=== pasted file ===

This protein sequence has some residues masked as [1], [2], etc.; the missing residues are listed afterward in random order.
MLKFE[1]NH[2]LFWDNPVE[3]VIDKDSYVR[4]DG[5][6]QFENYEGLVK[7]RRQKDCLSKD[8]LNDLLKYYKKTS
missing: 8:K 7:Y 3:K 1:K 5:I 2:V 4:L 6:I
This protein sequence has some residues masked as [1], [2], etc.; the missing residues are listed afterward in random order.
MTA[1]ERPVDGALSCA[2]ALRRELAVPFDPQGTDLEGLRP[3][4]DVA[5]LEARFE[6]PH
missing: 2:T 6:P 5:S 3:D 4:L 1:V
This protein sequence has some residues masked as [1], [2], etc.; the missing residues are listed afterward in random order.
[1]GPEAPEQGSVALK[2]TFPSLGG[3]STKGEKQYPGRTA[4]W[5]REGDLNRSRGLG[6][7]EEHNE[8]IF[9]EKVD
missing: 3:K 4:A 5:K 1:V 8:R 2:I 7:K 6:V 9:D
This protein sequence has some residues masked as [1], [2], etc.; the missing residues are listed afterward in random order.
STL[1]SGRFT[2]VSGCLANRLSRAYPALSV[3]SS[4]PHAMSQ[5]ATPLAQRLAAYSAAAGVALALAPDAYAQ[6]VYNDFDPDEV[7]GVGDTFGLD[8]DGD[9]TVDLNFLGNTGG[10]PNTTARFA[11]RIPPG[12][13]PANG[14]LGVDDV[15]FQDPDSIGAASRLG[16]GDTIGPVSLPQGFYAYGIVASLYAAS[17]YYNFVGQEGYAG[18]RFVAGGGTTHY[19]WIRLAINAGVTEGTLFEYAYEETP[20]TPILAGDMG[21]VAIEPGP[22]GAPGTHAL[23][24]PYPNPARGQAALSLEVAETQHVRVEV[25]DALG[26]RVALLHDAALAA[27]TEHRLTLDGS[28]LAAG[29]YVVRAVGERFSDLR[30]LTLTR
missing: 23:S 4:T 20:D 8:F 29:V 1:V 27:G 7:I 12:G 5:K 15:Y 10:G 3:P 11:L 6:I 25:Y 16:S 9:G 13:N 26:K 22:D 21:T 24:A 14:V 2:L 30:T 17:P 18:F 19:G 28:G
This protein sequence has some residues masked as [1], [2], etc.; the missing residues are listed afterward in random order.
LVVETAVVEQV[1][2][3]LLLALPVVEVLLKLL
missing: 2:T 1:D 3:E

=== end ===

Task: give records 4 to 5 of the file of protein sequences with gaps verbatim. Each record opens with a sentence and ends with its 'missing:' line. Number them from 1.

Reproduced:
This protein sequence has some residues masked as [1], [2], etc.; the missing residues are listed afterward in random order.
STL[1]SGRFT[2]VSGCLANRLSRAYPALSV[3]SS[4]PHAMSQ[5]ATPLAQRLAAYSAAAGVALALAPDAYAQ[6]VYNDFDPDEV[7]GVGDTFGLD[8]DGD[9]TVDLNFLGNTGG[10]PNTTARFA[11]RIPPG[12][13]PANG[14]LGVDDV[15]FQDPDSIGAASRLG[16]GDTIGPVSLPQGFYAYGIVASLYAAS[17]YYNFVGQEGYAG[18]RFVAGGGTTHY[19]WIRLAINAGVTEGTLFEYAYEETP[20]TPILAGDMG[21]VAIEPGP[22]GAPGTHAL[23][24]PYPNPARGQAALSLEVAETQHVRVEV[25]DALG[26]RVALLHDAALAA[27]TEHRLTLDGS[28]LAAG[29]YVVRAVGERFSDLR[30]LTLTR
missing: 23:S 4:T 20:D 8:F 29:V 1:V 27:G 7:I 12:G 5:K 15:Y 10:G 3:P 11:L 6:I 25:Y 16:S 9:G 13:N 26:K 22:D 21:T 24:A 14:V 2:L 30:T 17:P 18:F 19:G 28:G
This protein sequence has some residues masked as [1], [2], etc.; the missing residues are listed afterward in random order.
LVVETAVVEQV[1][2][3]LLLALPVVEVLLKLL
missing: 2:T 1:D 3:E